George Jetson’s Neighborhood

If any writer alive today has a handle on the future—what it is likely to be—that writer is William Gibson, the author of Neuromancer and the inventor of the term cyberspace. I have just finished reading his book of essays, entitled Distrust That Particular Flavor. In a talk delivered o the Book Expo America in 2010, he wrote:

But I really think [that pundits are] talking about the capital-F Future, which in my lifetime has been a cult, if not a religion. People my age are products of the capital-F Future. The younger you are, the less you are a product of that, If you’re fifteen or so, today, I suspect you inhabit a sort of endless digital Now, a state of atemporality enabled by our increasingly efficient prosthetic memory. I also suspect that you don’t know it, because, as anthropologists tell us, one cannot know one’s own culture.

The Future, capital-F, be it crystalline city on a hill or radioactive postnuclear wasteland, is gone. Ahead of us, there is merely … more stuff. Events. Some tending to the crystalline, some to the wasteland-y. Stuff: the mixed bag of the quotidia.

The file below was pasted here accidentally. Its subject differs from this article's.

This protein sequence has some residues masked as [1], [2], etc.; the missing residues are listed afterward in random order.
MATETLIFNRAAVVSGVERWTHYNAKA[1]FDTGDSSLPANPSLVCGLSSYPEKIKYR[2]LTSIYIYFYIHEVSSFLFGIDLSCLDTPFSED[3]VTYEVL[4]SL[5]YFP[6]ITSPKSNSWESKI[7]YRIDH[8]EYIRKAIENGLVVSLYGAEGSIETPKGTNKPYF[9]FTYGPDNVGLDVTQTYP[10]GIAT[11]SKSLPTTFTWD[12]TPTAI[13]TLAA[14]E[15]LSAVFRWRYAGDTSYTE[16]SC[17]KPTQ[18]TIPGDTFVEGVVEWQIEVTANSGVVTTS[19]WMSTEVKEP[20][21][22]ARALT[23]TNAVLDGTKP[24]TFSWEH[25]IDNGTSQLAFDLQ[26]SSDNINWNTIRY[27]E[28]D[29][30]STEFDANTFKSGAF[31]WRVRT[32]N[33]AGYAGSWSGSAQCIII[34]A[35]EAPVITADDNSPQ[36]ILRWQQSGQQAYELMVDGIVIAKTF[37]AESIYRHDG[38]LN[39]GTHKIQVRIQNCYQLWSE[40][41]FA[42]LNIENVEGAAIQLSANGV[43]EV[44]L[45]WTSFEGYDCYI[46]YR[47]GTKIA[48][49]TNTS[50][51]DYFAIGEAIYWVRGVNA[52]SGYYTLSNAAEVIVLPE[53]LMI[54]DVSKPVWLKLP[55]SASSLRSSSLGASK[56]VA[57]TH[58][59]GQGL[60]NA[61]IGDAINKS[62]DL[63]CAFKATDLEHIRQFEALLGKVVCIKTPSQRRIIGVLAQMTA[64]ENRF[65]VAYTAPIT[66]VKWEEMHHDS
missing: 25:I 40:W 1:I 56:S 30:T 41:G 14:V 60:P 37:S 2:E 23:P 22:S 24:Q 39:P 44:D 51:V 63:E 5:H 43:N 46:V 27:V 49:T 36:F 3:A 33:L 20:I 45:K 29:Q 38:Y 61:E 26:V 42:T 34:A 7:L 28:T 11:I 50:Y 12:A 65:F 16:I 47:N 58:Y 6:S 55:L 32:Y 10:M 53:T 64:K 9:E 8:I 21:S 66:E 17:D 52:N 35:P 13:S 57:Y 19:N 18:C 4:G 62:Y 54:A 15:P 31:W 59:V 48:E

I think of Gibson’s capital-F Future as being more along the line of the old The Jetsons animated television program or the novels of H. G. Wells or Isaac Asimov. The future presented in those works is more a reflection of their creators’ times, and not our own.

William Gibson

I think that, because of his belief regarding the future, Gibson’s more recent novels have been less science fiction-y. Books such as Zero History are set in what appears, on one hand, to be the present—but instead are set in some not-too-distant future with multiple hooks to our present.

In a number of essays, Gibson examines our strange atemporal present, with fascinating essays on Tokyo (“My Own Private Tokyo”) and Singapore (“Disneyland with the Death Penalty”).